I sit and sip in the gentle aroma of Earl Gray from a sturdy, yet delicately decorated, cup which had been buried in boxes and paper until only a few weeks ago. This new life, in a new place, old things, new routines... it is adjusting.
In adjusting, the Kohosh which has kept me sane these last 10 years since my surgically induced menopause, was forgotten. Surely I don't still need it... it has been 10 years. I learned, this week, I mostly certainly need it... or stock in Earl Gray and Rogaine.
The climax came yesterday, day two of our fullish day of school schedule, and my 13 year old with his earmark deep yet crackly voice... his speech impediment from being def for the first three and a half years of his life... his dyslexic sideways-upside-down way of tackling all that he does... yes, that 13 year old challenged me in my raw state beyond what I felt capable of enduring. Agitation riddled most of what I said and did, though the years of teaching two of my children with disabilities has trained me in better self-control... it has not yet trained me in the BEST self control.
My heart ached... it literally ached. My veins were sore from the pulsing as I wearily set out dinner. Hubby home, all smiles and cheers. Me, wondering if Rogaine fits in the budget and not daring to suggest it for a spelling word that will never be mastered, I moved quietly, wishing to be invisible. Wishing to be alone. Wishing it wasn't so hard. Fearing for what will become of my child who just-doesn't-seem-to-get-it.
Dyslexia, Amanda, he has a heart to learn and serve... don't loose sight. Spelling challenges, unintended attitude with a seeming-to-him odd request from his mom as we worked on an unpacking project... he is my sweet child... oh, 13, give him back. It whirred as I sat, taking my place at the table and bowing as 13 was picked to pray.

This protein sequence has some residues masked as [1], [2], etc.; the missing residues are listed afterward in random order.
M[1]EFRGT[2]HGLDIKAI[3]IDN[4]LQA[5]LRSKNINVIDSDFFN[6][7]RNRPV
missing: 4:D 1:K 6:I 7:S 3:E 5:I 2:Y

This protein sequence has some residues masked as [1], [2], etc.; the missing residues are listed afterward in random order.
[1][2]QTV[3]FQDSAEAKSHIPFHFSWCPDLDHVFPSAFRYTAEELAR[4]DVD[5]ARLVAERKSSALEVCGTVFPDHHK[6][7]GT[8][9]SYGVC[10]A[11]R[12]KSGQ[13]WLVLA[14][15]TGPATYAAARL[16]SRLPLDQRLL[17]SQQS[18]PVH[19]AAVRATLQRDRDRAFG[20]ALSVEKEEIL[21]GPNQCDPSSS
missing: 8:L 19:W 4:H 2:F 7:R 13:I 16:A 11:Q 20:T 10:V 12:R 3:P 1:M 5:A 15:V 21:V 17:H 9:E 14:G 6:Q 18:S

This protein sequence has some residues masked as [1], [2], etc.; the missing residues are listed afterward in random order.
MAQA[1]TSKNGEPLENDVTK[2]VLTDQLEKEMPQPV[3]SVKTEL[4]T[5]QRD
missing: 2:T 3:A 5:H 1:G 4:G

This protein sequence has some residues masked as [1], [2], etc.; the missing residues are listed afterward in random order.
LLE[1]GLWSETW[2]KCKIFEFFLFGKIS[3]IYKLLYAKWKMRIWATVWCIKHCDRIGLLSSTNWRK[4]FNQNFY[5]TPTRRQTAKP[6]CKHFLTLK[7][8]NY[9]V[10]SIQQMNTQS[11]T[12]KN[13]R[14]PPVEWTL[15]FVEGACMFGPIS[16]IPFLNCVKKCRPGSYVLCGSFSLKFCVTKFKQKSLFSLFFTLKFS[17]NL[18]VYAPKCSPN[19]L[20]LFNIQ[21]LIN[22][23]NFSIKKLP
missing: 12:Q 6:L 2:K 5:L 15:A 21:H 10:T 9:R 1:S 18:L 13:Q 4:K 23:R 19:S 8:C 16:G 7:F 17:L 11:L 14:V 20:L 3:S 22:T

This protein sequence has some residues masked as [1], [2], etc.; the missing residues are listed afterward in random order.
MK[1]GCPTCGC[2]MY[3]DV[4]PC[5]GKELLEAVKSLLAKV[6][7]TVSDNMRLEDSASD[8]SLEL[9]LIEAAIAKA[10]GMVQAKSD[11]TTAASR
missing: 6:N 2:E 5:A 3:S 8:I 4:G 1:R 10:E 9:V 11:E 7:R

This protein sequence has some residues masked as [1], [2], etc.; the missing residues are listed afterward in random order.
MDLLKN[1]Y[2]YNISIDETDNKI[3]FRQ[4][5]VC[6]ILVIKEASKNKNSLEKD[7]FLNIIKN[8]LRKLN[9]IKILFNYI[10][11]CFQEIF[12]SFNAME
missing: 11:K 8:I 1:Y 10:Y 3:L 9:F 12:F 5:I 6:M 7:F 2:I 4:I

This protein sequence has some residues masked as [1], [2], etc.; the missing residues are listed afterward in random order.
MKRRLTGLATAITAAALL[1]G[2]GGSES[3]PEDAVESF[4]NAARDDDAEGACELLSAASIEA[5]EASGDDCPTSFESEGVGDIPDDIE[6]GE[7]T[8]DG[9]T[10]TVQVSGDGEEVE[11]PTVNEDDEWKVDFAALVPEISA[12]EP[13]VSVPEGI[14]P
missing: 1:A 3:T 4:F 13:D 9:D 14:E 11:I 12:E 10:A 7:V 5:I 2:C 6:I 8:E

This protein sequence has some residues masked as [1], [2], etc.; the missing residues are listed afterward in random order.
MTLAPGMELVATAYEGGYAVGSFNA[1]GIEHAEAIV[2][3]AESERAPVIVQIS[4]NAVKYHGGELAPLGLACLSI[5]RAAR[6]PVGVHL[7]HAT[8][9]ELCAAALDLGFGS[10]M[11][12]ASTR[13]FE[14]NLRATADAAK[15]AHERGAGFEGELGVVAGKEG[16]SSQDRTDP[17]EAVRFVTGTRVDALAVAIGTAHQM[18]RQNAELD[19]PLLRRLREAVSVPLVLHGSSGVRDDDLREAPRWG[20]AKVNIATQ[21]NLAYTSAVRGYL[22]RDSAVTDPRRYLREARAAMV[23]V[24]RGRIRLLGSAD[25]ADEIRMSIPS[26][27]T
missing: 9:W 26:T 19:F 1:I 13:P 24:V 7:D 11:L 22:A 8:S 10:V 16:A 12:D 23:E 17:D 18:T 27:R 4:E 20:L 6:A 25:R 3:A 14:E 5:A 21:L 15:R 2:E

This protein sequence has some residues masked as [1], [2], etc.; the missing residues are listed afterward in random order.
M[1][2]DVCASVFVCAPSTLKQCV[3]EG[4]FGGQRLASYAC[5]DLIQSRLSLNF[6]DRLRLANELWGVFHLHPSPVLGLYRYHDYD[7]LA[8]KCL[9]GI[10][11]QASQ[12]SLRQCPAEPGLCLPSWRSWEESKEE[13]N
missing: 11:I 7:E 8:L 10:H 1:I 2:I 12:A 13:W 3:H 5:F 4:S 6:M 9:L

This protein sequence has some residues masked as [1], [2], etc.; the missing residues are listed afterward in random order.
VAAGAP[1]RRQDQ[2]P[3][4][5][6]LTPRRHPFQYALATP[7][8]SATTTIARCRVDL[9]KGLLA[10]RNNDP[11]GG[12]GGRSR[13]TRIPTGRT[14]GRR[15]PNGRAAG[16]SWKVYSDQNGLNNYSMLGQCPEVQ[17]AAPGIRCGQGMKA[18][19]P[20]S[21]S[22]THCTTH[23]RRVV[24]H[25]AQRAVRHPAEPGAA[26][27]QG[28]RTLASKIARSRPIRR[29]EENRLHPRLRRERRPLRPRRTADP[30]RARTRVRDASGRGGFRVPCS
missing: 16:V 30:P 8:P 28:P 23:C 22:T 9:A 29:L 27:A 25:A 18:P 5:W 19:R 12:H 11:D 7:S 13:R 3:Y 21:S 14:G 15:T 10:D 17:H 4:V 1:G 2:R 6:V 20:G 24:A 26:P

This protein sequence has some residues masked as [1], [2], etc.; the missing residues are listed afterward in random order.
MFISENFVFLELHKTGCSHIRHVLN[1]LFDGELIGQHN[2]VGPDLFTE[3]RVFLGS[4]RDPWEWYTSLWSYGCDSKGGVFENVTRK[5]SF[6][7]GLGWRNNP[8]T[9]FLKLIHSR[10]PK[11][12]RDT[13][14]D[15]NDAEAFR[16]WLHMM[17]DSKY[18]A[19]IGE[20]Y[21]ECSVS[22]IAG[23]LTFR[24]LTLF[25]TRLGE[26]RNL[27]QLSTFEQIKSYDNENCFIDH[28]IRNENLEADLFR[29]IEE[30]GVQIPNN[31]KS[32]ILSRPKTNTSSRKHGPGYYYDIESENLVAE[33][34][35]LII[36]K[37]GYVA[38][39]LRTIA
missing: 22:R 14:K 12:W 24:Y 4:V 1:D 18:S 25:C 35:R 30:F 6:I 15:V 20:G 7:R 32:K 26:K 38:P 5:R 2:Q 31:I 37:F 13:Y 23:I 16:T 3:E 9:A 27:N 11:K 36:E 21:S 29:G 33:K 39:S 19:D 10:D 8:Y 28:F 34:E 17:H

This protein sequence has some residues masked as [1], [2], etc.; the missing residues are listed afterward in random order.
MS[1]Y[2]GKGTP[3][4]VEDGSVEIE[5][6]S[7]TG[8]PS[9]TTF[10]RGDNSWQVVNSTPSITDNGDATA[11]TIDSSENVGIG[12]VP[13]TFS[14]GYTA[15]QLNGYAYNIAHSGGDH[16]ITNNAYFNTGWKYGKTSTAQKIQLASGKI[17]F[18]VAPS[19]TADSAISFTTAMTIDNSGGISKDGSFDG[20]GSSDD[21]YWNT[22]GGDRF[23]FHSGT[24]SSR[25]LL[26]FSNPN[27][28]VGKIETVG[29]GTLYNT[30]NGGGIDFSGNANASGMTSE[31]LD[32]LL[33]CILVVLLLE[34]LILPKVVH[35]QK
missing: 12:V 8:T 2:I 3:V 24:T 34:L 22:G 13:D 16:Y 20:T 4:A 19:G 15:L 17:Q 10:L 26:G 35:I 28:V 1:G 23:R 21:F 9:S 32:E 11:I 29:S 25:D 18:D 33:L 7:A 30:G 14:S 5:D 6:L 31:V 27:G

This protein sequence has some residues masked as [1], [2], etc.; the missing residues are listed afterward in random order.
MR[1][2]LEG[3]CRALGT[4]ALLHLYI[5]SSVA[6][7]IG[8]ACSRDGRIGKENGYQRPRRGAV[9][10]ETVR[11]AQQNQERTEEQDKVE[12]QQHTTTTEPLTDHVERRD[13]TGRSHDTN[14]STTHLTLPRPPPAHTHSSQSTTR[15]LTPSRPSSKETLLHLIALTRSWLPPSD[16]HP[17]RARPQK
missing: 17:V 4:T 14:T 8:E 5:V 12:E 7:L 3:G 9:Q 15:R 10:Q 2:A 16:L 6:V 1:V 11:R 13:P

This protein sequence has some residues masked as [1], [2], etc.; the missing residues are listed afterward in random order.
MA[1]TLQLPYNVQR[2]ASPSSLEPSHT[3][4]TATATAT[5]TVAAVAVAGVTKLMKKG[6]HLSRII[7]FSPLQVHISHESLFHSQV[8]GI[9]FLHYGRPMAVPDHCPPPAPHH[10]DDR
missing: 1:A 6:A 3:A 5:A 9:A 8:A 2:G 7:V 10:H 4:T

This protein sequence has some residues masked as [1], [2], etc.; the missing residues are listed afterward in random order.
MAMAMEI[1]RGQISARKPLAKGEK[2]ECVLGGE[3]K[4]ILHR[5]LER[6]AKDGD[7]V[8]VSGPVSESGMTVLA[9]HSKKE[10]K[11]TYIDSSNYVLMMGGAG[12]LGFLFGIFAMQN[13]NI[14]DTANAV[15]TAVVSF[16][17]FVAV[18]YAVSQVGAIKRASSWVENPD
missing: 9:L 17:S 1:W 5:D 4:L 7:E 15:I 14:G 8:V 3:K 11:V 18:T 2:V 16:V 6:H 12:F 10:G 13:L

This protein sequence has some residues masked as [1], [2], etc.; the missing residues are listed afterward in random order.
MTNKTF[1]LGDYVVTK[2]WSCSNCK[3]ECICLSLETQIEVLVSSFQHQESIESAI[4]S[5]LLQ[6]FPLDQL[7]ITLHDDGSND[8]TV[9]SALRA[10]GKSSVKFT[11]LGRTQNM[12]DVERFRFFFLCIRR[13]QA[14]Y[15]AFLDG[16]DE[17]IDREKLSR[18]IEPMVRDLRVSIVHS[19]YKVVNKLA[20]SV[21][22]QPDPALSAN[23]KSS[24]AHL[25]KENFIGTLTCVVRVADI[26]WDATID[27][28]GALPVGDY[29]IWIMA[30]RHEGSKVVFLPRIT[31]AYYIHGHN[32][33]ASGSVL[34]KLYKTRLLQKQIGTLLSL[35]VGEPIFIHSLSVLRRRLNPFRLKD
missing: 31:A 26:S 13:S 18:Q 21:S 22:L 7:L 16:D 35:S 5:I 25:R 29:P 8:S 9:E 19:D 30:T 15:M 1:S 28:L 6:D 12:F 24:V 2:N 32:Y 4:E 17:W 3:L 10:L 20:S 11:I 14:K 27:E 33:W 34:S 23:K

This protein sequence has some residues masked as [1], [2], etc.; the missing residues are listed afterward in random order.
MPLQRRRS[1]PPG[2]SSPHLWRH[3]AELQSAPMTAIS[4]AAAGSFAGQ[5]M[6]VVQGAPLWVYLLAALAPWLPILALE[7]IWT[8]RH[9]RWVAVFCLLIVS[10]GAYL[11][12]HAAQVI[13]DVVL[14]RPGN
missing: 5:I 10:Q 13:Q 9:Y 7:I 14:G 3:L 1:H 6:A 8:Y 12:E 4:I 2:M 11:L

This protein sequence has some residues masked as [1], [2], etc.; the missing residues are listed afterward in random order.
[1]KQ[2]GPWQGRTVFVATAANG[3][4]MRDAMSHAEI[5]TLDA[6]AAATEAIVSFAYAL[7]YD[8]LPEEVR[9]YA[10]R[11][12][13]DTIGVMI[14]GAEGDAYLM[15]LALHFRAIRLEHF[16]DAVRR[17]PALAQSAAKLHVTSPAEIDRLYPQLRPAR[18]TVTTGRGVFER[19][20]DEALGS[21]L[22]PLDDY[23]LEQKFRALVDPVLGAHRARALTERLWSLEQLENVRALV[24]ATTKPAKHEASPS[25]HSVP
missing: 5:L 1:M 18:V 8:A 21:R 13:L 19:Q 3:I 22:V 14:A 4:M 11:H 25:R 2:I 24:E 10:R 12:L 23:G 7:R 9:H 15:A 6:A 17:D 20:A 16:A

So quick, the speech impediment, the strings of ridiculousness at odd things asked, the playful-at-all-the-wrong-times disappeared as his prayer drifted through the air. The prayer of a young man not a 13 or a child or a soul lost and searching. No. The firm, confident, prayer which cut straight into my aching and tumbled heart as I slumped across the table from this man child who had challenged me all day,
"And thank you, Lord, for our teacher...and thank you, that our teacher is our mom." Tears broke through the rims and only a miracle of the Spirit kept me from sobbing. I had been so short with him, so intolerant and unwilling to offer up grace for the moment.... the new school year, the new schedule, the new ways things are being done in this new place. I missed how compliant and willing he was. I missed how hard he worked (even in-between the goofing off). I missed his desire to conquer his challenges and overcome in order to achieve a greater goal and purpose in this life (and the next). I didn't deserve gratitude... but he wanted to give it.
Oh, the lessons of grace from the sweetest, simplest, most undeserving places... from someone who did not care about the temporal, rather, only for the eternal. Oh how Christ-like my man child has become.
But that is homeschooling. More than book-learning are the lessons in the moments between. The ones where student and teacher look oddly unexpected and the material becomes that which hands can not hold but hearts treasure forever.
Be Blessed in all the moments God has granted.
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